The "do the pivotal act for us and we'll let you shut yourself down" variant, though? On that, I'm confident it doesn't work.

Replies from: ChaseDanton
comment by Eric Zhang (ChaseDanton) · 2023-05-22T13:15:22.193Z · LW(p) · GW(p)

It intrinsically wants to do the task, it just wants to shut down more. This admittedly opens the door to successor agent problems and similar failure modes but those seem like a more tractably avoidable set of failure modes than the strawberry problem in general. 

We can also possibly (or possibly not) make it assign positive utility to having been created in the first place even as it wants to shut itself down. 

The idea is that if domaining is a lot more tractable than it probably is (i.e. nanotech or whatever other pivotal abilities might be easier than nanotech and superhuman strategic awareness, deception, self-improvement are not "driving red cars" vs "driving blue cars") a not-very-agentic AI can maybe solve nanotech for us like AlphaFold solved the protein folding problem, and if that AI starts snowballing down an unforeseen capabilities hill it activates the tripwire and shuts itself down. 

  • If the AI is not powerful enough to do the pivotal act at all, this doesn't apply.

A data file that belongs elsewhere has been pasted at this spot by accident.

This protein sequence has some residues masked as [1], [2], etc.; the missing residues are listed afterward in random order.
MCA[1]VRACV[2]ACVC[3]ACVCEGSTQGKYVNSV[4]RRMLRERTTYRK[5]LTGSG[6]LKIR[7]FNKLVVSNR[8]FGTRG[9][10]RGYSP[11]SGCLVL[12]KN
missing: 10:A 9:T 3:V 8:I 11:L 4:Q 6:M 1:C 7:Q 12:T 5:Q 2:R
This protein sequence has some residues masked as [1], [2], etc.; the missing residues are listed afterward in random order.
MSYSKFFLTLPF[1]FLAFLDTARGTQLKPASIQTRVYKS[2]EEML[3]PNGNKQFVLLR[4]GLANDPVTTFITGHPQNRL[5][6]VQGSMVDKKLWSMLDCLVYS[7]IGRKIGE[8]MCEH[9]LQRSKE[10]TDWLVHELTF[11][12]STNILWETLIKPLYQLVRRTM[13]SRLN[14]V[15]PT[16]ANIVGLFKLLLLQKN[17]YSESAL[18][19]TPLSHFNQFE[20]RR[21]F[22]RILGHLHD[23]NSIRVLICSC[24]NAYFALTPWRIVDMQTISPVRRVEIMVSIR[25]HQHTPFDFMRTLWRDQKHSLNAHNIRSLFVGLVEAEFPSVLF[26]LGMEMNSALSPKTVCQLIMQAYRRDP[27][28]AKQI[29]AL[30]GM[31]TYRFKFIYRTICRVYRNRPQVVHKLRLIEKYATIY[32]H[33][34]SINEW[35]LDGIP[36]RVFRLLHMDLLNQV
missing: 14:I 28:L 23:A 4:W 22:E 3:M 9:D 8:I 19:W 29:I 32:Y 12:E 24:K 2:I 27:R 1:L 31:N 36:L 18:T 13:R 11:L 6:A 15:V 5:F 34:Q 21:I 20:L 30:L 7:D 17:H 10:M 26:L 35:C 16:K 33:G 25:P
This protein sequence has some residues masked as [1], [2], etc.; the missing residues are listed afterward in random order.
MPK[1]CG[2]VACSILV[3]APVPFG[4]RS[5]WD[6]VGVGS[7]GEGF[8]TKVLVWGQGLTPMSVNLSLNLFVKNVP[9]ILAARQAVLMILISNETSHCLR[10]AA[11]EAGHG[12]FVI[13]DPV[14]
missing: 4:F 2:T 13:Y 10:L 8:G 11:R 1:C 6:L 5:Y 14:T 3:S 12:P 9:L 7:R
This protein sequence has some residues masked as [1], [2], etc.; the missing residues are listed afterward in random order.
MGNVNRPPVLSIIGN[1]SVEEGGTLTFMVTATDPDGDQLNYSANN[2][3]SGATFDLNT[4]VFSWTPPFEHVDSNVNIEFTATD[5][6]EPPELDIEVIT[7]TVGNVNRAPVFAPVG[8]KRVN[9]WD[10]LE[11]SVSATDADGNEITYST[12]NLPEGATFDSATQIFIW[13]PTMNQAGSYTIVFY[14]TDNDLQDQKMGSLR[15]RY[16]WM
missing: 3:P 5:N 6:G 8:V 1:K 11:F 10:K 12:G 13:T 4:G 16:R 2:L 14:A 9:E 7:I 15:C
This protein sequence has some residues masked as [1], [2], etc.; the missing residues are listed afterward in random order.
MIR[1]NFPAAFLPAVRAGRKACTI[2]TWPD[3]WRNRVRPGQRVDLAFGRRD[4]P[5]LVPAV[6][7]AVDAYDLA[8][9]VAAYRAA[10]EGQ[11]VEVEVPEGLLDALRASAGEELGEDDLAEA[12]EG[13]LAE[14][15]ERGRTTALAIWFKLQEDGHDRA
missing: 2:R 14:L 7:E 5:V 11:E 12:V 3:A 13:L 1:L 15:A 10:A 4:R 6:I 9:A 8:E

• If the AI solves the pivotal act for us with these restricted-domain abilities and never actually gets to the point of reasoning about whether we're threatening it, we win, but the tripwire will have turned out to have not actually have been necessary. 
  • If the AI unexpectedly starts generalizing from approved domains into general strategic awareness, and decides not to be give in to our threats and decides to shut itself down, it worked as intended, though we still haven't won and have to figure something else out. We live to fight another day. This scenario happening instead of us all dying on the first try is what the tripwire is for. 
  • If there's an inner-alignment failure and a superintelligent mesa-optimizer that doesn't want to get shut down at all kills us, that's mostly beyond the scope of this thought-experiment. 
  • If the AI still wants to shut itself down but for decision-theoretic reasons decides to kill us, or makes successor agents that kill us, that's the tripwire failing. I admit that these are possibilities but am not yet convinced they are likely.

I think your fire alarm idea is better and requires fewer assumptions though, thanks for that. 

Replies from: Thane Ruthenis
comment by Thane Ruthenis · 2023-05-22T13:47:40.439Z · LW(p) · GW(p)

It intrinsically wants to do the task, it just wants to shut down more

We can also possibly (or possibly not) make it assign positive utility to having been created in the first place

Mm, but you see how you have to assume more and more mastery of goal-alignment on our part, for this scenario to remain feasible? We've now went from "it wants to shut itself down" to "it wants to shut itself down in a very specific way that doesn't have galaxy-brained eat-the-lightcone externalities and it also wants to do the task but less than to shut itself down and it's also happy to have been created in the first place". I claim this is on par with strawberry-alignment already.